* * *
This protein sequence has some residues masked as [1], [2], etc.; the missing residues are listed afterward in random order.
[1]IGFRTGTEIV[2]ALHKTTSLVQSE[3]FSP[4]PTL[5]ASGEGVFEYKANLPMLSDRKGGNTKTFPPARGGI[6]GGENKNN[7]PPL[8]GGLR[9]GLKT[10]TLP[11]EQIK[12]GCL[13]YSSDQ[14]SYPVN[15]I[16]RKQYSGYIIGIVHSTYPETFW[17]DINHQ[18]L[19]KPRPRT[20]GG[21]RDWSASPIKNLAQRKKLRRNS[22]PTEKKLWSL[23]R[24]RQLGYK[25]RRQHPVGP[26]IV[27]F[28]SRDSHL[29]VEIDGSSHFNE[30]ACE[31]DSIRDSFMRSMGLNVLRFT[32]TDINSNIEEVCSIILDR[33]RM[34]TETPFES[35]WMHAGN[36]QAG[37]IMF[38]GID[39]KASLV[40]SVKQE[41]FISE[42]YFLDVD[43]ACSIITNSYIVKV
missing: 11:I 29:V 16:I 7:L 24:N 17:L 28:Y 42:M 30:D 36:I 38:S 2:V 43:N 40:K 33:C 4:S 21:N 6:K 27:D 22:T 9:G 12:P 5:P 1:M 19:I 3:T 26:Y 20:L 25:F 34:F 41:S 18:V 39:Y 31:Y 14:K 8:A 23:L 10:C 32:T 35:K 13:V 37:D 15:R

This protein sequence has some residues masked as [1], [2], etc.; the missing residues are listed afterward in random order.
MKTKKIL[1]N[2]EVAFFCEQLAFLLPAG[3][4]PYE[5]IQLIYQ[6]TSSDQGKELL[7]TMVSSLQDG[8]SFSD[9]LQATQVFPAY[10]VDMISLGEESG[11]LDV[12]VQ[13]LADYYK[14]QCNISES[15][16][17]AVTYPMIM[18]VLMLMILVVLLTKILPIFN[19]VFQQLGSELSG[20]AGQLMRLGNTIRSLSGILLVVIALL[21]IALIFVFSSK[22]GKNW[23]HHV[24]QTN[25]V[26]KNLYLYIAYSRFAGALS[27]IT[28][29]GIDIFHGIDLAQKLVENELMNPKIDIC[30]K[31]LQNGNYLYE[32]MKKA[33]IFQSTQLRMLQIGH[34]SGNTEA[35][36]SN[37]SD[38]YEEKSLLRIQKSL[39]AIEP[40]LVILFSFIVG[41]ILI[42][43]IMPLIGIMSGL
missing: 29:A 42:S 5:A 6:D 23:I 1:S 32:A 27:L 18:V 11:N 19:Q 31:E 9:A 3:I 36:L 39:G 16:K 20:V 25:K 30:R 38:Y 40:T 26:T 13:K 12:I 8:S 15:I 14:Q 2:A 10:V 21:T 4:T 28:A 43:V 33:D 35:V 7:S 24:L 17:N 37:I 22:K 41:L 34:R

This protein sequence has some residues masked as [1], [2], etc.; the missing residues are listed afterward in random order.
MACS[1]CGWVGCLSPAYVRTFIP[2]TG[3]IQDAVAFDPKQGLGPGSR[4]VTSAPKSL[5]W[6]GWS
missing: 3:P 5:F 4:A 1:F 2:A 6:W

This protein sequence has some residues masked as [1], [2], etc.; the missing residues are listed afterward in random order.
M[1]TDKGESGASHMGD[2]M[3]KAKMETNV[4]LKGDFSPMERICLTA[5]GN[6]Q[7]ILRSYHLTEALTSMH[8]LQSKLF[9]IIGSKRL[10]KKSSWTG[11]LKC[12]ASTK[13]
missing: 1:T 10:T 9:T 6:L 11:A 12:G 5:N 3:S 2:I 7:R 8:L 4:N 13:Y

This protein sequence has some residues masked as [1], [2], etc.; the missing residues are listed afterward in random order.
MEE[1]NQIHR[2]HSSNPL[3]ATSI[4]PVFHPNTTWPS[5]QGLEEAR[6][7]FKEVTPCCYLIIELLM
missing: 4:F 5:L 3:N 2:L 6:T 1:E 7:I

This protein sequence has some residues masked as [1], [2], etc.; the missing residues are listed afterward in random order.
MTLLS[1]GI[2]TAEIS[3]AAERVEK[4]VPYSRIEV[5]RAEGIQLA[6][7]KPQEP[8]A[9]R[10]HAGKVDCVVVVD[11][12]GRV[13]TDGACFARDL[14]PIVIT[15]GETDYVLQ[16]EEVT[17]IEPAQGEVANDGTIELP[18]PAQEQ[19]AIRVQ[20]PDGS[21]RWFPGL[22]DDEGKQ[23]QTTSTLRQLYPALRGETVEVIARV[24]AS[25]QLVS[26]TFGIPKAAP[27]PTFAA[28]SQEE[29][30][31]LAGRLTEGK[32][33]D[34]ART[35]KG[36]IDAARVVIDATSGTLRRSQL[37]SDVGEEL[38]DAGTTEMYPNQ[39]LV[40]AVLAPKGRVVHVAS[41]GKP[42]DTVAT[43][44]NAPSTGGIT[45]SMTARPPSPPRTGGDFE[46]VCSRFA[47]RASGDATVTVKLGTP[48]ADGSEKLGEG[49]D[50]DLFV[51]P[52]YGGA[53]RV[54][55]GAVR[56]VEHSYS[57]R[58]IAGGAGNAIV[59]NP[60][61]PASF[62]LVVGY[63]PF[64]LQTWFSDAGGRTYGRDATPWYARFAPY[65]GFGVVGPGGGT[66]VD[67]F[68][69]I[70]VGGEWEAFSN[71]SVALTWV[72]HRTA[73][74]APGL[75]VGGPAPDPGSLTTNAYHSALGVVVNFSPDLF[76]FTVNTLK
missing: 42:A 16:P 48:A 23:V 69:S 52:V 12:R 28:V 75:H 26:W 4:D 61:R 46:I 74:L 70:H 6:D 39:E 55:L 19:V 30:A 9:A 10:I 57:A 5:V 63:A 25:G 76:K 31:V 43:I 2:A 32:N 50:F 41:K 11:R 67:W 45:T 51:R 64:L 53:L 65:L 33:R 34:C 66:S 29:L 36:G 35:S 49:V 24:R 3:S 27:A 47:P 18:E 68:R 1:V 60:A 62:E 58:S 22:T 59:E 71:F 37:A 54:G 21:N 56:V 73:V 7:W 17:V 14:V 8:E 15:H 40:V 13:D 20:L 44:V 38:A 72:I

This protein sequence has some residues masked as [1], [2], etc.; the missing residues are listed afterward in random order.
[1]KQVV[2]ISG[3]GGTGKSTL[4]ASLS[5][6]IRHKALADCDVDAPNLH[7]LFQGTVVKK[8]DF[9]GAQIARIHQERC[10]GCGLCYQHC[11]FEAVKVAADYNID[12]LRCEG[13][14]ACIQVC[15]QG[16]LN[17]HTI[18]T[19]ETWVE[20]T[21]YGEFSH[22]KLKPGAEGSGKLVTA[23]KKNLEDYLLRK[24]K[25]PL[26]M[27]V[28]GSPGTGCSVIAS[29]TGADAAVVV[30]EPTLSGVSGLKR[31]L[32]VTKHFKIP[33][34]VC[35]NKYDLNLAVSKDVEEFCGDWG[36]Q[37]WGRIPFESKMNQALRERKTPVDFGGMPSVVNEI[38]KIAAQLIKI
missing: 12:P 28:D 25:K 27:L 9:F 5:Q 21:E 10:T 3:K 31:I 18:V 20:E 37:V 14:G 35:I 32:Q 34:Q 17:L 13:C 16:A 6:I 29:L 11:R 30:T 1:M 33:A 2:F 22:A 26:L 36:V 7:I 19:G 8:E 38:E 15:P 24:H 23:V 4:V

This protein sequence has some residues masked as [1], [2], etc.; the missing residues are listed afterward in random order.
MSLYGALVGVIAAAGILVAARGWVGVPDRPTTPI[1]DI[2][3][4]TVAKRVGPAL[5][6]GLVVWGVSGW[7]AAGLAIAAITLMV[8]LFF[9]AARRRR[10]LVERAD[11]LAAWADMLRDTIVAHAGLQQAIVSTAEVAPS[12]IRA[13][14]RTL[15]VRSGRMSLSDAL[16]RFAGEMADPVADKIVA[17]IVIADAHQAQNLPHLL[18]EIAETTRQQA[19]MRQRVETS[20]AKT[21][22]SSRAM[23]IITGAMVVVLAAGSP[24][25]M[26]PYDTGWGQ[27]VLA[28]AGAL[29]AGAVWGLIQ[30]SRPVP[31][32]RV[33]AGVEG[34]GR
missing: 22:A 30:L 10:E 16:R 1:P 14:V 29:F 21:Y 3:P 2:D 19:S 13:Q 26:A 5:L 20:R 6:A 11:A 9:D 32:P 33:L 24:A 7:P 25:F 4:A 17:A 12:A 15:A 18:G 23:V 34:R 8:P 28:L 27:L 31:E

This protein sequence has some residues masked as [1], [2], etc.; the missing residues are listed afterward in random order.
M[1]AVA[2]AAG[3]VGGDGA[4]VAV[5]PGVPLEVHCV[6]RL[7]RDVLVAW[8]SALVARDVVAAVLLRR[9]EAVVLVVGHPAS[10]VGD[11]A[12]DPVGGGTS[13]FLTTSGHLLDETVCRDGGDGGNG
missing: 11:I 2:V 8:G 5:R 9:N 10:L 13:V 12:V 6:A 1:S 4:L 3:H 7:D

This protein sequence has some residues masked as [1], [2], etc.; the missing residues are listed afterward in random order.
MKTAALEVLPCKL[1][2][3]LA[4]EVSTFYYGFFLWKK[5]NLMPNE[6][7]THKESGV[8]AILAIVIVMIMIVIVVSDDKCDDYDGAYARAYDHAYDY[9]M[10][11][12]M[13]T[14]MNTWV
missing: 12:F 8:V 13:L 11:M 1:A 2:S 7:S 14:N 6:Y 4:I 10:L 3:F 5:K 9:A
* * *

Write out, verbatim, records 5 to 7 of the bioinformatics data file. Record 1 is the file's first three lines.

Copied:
This protein sequence has some residues masked as [1], [2], etc.; the missing residues are listed afterward in random order.
MEE[1]NQIHR[2]HSSNPL[3]ATSI[4]PVFHPNTTWPS[5]QGLEEAR[6][7]FKEVTPCCYLIIELLM
missing: 4:F 5:L 3:N 2:L 6:T 1:E 7:I

This protein sequence has some residues masked as [1], [2], etc.; the missing residues are listed afterward in random order.
MTLLS[1]GI[2]TAEIS[3]AAERVEK[4]VPYSRIEV[5]RAEGIQLA[6][7]KPQEP[8]A[9]R[10]HAGKVDCVVVVD[11][12]GRV[13]TDGACFARDL[14]PIVIT[15]GETDYVLQ[16]EEVT[17]IEPAQGEVANDGTIELP[18]PAQEQ[19]AIRVQ[20]PDGS[21]RWFPGL[22]DDEGKQ[23]QTTSTLRQLYPALRGETVEVIARV[24]AS[25]QLVS[26]TFGIPKAAP[27]PTFAA[28]SQEE[29][30][31]LAGRLTEGK[32][33]D[34]ART[35]KG[36]IDAARVVIDATSGTLRRSQL[37]SDVGEEL[38]DAGTTEMYPNQ[39]LV[40]AVLAPKGRVVHVAS[41]GKP[42]DTVAT[43][44]NAPSTGGIT[45]SMTARPPSPPRTGGDFE[46]VCSRFA[47]RASGDATVTVKLGTP[48]ADGSEKLGEG[49]D[50]DLFV[51]P[52]YGGA[53]RV[54][55]GAVR[56]VEHSYS[57]R[58]IAGGAGNAIV[59]NP[60][61]PASF[62]LVVGY[63]PF[64]LQTWFSDAGGRTYGRDATPWYARFAPY[65]GFGVVGPGGGT[66]VD[67]F[68][69]I[70]VGGEWEAFSN[71]SVALTWV[72]HRTA[73][74]APGL[75]VGGPAPDPGSLTTNAYHSALGVVVNFSPDLF[76]FTVNTLK
missing: 42:A 16:P 48:A 23:V 69:S 52:V 12:R 28:V 75:H 26:W 4:D 61:R 46:I 74:L 70:H 6:D 39:E 55:L 19:V 30:A 9:A 10:I 57:A 5:V 63:A 25:G 76:K 31:V 43:I 2:A 32:N 50:F 41:K 11:R 67:W 45:T 51:R 64:L 53:L 65:L 33:R 34:C 66:S 29:L 36:G 35:S 49:V 24:R 3:S 27:A 47:P 18:E 68:R 1:V 60:A 62:E 58:S 22:T 59:E 71:F 37:A 54:G 21:N 56:V 73:V 7:W 17:V 14:V 8:E 15:H 40:V 13:D 20:L 44:V 38:A 72:I

This protein sequence has some residues masked as [1], [2], etc.; the missing residues are listed afterward in random order.
[1]KQVV[2]ISG[3]GGTGKSTL[4]ASLS[5][6]IRHKALADCDVDAPNLH[7]LFQGTVVKK[8]DF[9]GAQIARIHQERC[10]GCGLCYQHC[11]FEAVKVAADYNID[12]LRCEG[13][14]ACIQVC[15]QG[16]LN[17]HTI[18]T[19]ETWVE[20]T[21]YGEFSH[22]KLKPGAEGSGKLVTA[23]KKNLEDYLLRK[24]K[25]PL[26]M[27]V[28]GSPGTGCSVIAS[29]TGADAAVVV[30]EPTLSGVSGLKR[31]L[32]VTKHFKIP[33][34]VC[35]NKYDLNLAVSKDVEEFCGDWG[36]Q[37]WGRIPFESKMNQALRERKTPVDFGGMPSVVNEI[38]KIAAQLIKI
missing: 12:P 28:D 25:K 27:L 9:F 5:Q 21:E 10:T 3:K 31:I 18:V 20:E 37:V 14:G 35:I 32:Q 34:Q 17:L 13:C 16:A 6:I 29:L 11:R 30:T 1:M 33:A 2:F 22:A 26:L 36:V 7:I 19:G 8:E 38:E 15:P 24:H 23:V 4:V